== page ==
Help for the Victims of Pawaga Flooding in Tanzania

EIC Media Desk - Lins O'Connor

Emmanuel International is helping the church in Pawaga, Tanzania, to assist victims of the floods which occurred in February 2016. The pastor and elders of the local Anglican church worked with the village leaders in Itunundu ward to identify 63 households who were in need of food aid. These families’ food supplies were destroyed when flood waters washed away this season’s crop of rice as well as the small reserves they had left from last season.

Thanks to donations already given to this appeal, a truck carrying approximately 2 tons of maize flour, 400 kilos of beans as well as cooking oil, sugar and salt was delivered to the church. A team of church elders distributed the supplies to the 63 families who had previously been identified. Pastor Alpha Kwanga explained that the church recognized its role to help people with needs in the community, and through God’s worldwide family they were able to provide this small gift of love to these families.

One of the victims who received food supplies was the mother of Amina, a baby girl who was miraculously born on a termite mound while her family awaited rescue from the flood waters. Amina and her mother were eventually rescued by helicopter. We thank God that baby Amina, now one month old, is doing well, but her family is currently homeless. As well as the food package EI was able to provide the family with a mattress to sleep on.

Earlier in March EI also helped the church to provide for flood victims in nearby Kisanga village where 100 families lost their homes. Those families are staying in temporary shelters until they can rebuild their homes. Now that the flooding has subsided many of the families are trying to plant rice again, however it may be too late as the rain is now abating and the rice paddies are already drying out.

The other problem exacerbated by the flooding has been an outbreak of cholera which has already claimed several lives. EI will be conducting training on cholera for the church and community in Pawaga using the ‘Story of Cholera’ video and other resources provided by UNICEF.

What caused the floods?

The people of the Pawaga area grow rice in paddy fields which are irrigated from the Little Ruaha and Great Ruaha rivers. Many people either live permanently by the rice paddies or stay temporarily in mud houses at the edge of the paddies during the main growing season of January to April, taking their families and belongings with them.

From early in the morning on the 12th February, following extremely heavy rains in both the West and the South of Pawaga in a very short period of time, the unprecedented volume of water burst the banks at the confluence of the two rivers and people awoke to find water rising rapidly engulfing their homes. People scrambled to the only high ground available – termite mounds, whilst others climbed trees to escape the water. It is fortunate that the flood occurred in the daytime and not during the night, or else many would not have made it to dry ground. The people watched as their homes, possessions and food got washed away and their crops were destroyed.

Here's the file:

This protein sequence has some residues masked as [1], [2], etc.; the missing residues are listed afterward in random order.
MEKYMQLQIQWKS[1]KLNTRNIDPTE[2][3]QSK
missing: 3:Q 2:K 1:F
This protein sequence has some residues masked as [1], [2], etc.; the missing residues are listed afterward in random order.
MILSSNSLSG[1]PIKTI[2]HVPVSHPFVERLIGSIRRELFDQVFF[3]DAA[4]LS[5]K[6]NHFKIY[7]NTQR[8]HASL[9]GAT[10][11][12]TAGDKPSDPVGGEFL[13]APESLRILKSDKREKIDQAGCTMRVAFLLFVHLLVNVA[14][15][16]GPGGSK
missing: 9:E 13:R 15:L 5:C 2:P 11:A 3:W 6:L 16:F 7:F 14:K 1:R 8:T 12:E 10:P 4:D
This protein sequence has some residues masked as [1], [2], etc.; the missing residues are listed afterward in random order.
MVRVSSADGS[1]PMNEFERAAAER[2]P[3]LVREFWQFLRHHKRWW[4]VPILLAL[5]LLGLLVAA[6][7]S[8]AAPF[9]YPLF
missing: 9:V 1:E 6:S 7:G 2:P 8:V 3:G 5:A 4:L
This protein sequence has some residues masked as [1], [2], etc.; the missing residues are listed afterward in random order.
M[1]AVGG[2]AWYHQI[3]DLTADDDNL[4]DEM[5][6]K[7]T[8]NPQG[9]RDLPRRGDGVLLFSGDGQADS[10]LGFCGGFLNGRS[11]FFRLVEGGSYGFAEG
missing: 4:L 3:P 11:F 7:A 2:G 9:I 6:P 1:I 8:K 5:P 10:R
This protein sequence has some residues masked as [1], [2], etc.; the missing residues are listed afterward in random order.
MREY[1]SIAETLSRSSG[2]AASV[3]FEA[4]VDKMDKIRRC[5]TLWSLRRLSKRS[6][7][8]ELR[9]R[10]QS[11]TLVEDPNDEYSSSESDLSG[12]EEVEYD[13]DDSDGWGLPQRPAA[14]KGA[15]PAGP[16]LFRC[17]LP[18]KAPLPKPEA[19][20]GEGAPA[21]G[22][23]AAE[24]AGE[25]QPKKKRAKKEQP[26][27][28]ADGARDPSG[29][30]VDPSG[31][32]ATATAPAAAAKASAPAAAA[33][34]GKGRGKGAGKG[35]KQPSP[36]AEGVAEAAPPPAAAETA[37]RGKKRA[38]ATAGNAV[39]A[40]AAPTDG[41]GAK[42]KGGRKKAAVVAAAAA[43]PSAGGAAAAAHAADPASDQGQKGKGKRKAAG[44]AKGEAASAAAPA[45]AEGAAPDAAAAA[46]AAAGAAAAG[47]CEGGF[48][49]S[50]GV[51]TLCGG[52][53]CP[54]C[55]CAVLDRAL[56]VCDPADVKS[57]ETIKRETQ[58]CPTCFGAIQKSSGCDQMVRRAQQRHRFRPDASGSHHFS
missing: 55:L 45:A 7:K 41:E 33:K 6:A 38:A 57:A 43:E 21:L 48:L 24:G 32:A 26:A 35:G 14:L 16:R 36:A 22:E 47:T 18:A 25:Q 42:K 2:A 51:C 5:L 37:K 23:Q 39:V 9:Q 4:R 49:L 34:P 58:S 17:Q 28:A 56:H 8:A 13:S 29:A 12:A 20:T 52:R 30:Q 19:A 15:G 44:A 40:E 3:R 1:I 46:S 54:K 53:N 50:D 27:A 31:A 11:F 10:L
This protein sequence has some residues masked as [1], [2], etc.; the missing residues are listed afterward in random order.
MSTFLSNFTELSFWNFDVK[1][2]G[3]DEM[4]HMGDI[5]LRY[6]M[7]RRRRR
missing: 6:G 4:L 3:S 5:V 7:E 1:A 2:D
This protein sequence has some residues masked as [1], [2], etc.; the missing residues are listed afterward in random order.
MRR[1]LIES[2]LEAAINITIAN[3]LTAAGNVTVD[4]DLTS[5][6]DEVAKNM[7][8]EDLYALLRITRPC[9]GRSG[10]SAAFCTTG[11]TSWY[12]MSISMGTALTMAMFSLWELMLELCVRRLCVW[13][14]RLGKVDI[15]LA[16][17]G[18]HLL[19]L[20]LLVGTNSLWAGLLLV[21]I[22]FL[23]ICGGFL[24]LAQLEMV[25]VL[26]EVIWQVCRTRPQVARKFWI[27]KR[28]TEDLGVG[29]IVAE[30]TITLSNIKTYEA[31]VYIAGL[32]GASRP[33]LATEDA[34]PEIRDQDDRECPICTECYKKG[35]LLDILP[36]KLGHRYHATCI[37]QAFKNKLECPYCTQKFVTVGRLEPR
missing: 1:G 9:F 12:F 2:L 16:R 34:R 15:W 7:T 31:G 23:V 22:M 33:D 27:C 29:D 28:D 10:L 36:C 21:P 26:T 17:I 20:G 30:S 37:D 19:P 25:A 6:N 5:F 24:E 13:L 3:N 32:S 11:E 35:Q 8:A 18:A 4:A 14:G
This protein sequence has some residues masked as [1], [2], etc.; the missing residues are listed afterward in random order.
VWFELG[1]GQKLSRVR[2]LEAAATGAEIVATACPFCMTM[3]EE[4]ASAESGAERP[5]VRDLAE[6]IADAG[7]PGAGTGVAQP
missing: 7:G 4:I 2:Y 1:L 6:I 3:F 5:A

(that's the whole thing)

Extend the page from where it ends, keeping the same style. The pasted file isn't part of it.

Response to the emergency

The government responded quickly and a boat was brought in from the Mtera reservoir, about 70km away. The police helicopter was also brought in from Dar es Salaam to assist with the rescue operation. Over three days the helicopter dropped food supplies and identified stranded people who were picked up in the boat, whilst others were accompanied to safety wading through the water after it started to subside.

Areas affected

EI has been working in Pawaga with the fuel efficient stoves project since 2011. Simon Mpogola, chairman of the Itunundu/Kimande stoves group and also evangelist of the Anglican church was among the victims. He and his family were stranded on a termite mound for two days until the emergency services helped them to safety.

The two villages affected were Itundundu and Kisanga. In Kisanga, a whole sub-village of 100 homes was destroyed by the flooding. The 452 people affected have been relocated to another area, where the families are living in a camp of temporary shelters and makeshift dormitories provided by the government.

The situation in Itunundu is more complex as the area affected is much larger. Some have lost homes whilst others have lost possessions and have no food. Although many people were rescued by boat, others didn’t want to be rescued as they were concerned about theft of their remaining possessions. Others were concerned that they would be in trouble with the authorities as they were farming in a reservation area without permission. After initially providing accommodation and a distribution centre for the victims, the government is not able to continue to provide help for these people so the role of the church is now even more vital.

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